Israeli newspaper calls Duterte an 'unwanted guest' in editorial

Israeli newspaper calls Duterte an 'unwanted guest' in editorial
Israeli Prime Minister Benjamin Netanyahu shakes hands with Philippine President Rodrigo Duterte during their meeting in Jerusalem Sept. 3, 2018.
Ronen Zvulun / POOL / AFP

MANILA, Philippines — President Rodrigo Duterte’s visit to Israel may be a historic first for the country, but an Israeli newspaper branded him as an “unwanted guest” and his visit “a shameful diplomatic stain.”

The lead editorial of Haaretz, a newspaper published in Hebrew and English, did not mince its words against the Philippine leader, who, it noted, is accused of human rights violations in the guise of “war on drugs and organized crime.”

"In exchange for a mess of pottage—abstaining or supporting Israel in a few UN votes—a controversial leader has won a warm embrace from Israel. In the process, he has also won public absolution for his anti-Semitic remarks," the editorial, dated September 2, read.

Duterte and Jews

The piece, entitled “A Hitler Admirer at Yad Vashem,” noted that the firebrand leader earlier compared himself to Adolf Hitler and “boasted” that he would be happy to slaughter three million drug addicts.

Duterte said in 2016: “Hitler massacred three million Jews. Now, there are three million drug addicts. I’d be happy to slaughter them.”

This statement did not sit well with Jewish groups, the United Nations, Germany and other members of the international community. The Israeli government described Duterte’s statement as “unfortunate” and believes the president would clarify his words.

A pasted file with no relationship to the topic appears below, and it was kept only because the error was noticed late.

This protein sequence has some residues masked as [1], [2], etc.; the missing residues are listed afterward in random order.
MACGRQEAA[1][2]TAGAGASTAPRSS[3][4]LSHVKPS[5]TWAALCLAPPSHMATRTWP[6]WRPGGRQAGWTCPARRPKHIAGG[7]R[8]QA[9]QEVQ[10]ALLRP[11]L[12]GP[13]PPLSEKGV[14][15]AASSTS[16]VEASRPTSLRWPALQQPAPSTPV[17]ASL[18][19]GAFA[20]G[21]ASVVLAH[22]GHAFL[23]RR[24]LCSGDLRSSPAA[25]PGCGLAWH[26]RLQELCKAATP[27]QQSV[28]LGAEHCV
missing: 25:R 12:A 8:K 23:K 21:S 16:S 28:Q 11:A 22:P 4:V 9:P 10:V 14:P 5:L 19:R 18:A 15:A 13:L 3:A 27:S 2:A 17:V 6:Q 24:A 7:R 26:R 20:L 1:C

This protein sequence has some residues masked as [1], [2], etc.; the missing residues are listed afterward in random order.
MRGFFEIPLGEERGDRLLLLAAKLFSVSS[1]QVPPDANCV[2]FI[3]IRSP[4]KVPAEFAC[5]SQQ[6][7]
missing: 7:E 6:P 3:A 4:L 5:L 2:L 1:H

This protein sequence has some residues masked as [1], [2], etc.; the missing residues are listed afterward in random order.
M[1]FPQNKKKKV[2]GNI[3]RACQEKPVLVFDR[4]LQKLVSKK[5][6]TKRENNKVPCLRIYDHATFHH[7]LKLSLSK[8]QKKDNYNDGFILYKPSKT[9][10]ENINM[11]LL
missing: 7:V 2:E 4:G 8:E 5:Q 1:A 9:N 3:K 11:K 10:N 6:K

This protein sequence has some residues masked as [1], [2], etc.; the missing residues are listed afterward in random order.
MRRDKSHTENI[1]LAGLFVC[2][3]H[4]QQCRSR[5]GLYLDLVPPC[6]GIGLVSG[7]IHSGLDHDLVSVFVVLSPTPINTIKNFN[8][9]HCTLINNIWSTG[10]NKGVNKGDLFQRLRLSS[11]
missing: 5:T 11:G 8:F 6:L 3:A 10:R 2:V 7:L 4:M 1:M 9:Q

Duterte later apologized for his remark.

The Israeli newspaper’s editorial also pointed out that the Philippine leader “who compared himself to Hitler” is set to visit the Yad Vashem Holocaust remembrance center and a memorial in honor of Filipinos who saved Jews during the Holocaust.

Duterte and his rape remarks

The paper also noted that days before coming to Israel, Duterte said that rape happens because of “beautiful women.”

Duterte defended his recent controversial remark as “freedom of expression.”

The president has repeatedly talked casually about rape even before he was voted to the Philippines’ top post. The Palace has argued numerous times that Duterte’s rape remarks were just a “joke.”

The newspaper said that “Israel has never been choosy in its international relations,” but it could not determine whether Duterte is “worse” than other leaders the country has had “official or secret ties.”

“Yet this time, too, the government doesn’t seem to have agonized over the question of whether Israel should go out of its way to host a man like Duterte will all the trappings of respect,” it added.

It also called on the Israeli government to “disclose the nature and scope of its arms trade with countries.”

Previous reports said that Duterte would push for an arms deal with Israel but an official confirmation has yet to be issued about it. — Kristine Joy Patag



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